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Man Issues Warning After He Says Ice from Another Car Shattered Windshield, Striking Him in Face

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Snow and ice present their own sets of problems for people who have to deal with them during this time of year. They’re a major inconvenience when you’re trying to get somewhere, but they can quickly turn an annoying situation into a dangerous one if precautions aren’t taken.

Black ice is one major problem that has caused injury and death. Another ice-related issue that hasn’t gotten as much press is chunks of ice that haven’t been removed from vehicles flying off and hitting other passing vehicles.

After reportedly experiencing such an event, Martin Burger from Ontario, Canada, has been sharing his story to raise awareness and urge people to completely clear their vehicles before driving.

On Thursday, Burger said he was driving with his 16-year-old son at around 6:40 p.m. when a chunk of ice dislodged from an oncoming vehicle and headed right for his windshield.

Burger remembers realizing that it would hit his car, but he was shocked when it tore through his windshield and hit him in the face.

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“I saw the ice spinning towards our windshield, I heard the impact and saw the windshield shatter, what I did not expect was the ice came through the windshield and struck me in the face,” he posted on Facebook.

“Something came over me and I was able to remain calm and pull my vehicle safely off the road. My son called 911 and I was transferred to the Renfrew hospital.”

Burger told the Ottawa Citizen that he could feel the blood “falling down [his] face.” A hospital trip and 12 stitches later, Burger was left with a damaged eye and a variety of gashes on his face, but is expected to make a full recovery.



“I am so grateful my son was not driving, as a parent you never want harm to your child,” he wrote. “Very fortunate he was not injured, not even a mark.”

“I will heal and am grateful I was able to go home, as things could have turned out a lot worse.”

“This post is not to see how many likes I can get or get well wishes, I merely want everyone to be conscious of completely clearing their vehicle off before heading on the road. This will help prevent another misfortune from occurring to some one you may know.”

Later on that very same day, a bus driver experienced a similar emergency and suffered some minor injuries, according to the Ottawa Citizen.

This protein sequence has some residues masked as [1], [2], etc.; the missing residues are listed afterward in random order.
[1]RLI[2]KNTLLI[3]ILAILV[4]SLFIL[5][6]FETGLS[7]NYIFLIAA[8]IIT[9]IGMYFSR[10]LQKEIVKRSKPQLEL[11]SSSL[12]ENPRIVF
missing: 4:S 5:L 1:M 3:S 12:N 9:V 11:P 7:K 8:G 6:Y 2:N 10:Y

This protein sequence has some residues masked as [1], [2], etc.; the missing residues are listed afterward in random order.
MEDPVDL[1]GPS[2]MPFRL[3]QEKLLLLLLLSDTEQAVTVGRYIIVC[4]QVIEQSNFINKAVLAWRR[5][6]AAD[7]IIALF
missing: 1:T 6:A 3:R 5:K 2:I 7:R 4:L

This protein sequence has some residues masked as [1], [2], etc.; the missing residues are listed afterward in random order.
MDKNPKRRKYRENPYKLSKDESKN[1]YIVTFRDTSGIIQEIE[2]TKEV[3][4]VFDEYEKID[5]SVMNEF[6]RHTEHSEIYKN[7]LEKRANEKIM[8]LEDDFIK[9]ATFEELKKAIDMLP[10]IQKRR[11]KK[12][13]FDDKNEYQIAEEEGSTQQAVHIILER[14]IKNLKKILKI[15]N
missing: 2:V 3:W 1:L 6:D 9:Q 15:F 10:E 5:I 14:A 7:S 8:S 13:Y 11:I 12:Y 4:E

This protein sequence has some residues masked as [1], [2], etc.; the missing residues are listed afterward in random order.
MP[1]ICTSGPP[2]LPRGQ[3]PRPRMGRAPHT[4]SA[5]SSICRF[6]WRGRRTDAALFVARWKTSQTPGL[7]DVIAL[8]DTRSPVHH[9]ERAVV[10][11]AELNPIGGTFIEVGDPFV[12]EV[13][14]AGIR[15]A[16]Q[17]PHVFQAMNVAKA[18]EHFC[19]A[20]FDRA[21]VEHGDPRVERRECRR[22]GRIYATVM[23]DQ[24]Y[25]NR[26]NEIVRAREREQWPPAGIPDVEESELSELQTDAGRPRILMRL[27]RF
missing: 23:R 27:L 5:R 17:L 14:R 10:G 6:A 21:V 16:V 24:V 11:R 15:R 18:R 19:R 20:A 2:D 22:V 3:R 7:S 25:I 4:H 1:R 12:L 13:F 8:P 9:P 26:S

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“I am creating this post to heighten awareness for everyone to clean their entire vehicle off of snow/ice prior to driving,” Burger wrote. “With the recent weather conditions causing ice build up on vehicles causes dangerous conditions for ice flying off your vehicle.”

Do you clear the ice off of your car before driving?

Ottawa Police last week reported 30 calls of damage to vehicles due to flying ice, and have also warned that drivers who fail to clean their cars completely before hitting the road could be charged with “having an unsafe vehicle.”

It was too dark for Burger to get any identifying details on the vehicle that caused his problems, but for now he’s thankful to be alive, thankful his son wasn’t hurt and mentioned that the heart-shaped hole smashed through his windshield suggested “someone was watching over us.”

CORRECTION, Jan. 24 2020: A previous version of this article misspelled the city of Ottawa and the name of the Ottawa Citizen on multiple occasions.

We have corrected the references, and we apologize to the Ottawa Citizen and to our readers for the error.

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Amanda holds an MA in Rhetoric and TESOL from Cal Poly Pomona. After teaching composition and logic for several years, she's strayed into writing full-time and especially enjoys animal-related topics.
As of January 2019, Amanda has written over 1,000 stories for The Western Journal but doesn't really know how. Graduating from California State Polytechnic University with a MA in Rhetoric/Composition and TESOL, she wrote her thesis about metacognitive development and the skill transfer between reading and writing in freshman students.
She has a slew of interests that keep her busy, including trying out new recipes, enjoying nature, discussing ridiculous topics, reading, drawing, people watching, developing curriculum, and writing bios. Sometimes she has red hair, sometimes she has brown hair, sometimes she's had teal hair.
With a book on productive communication strategies in the works, Amanda is also writing and illustrating some children's books with her husband, Edward.
Location
Austin, Texas
Languages Spoken
English und ein bißchen Deutsch
Topics of Expertise
Faith, Animals, Cooking




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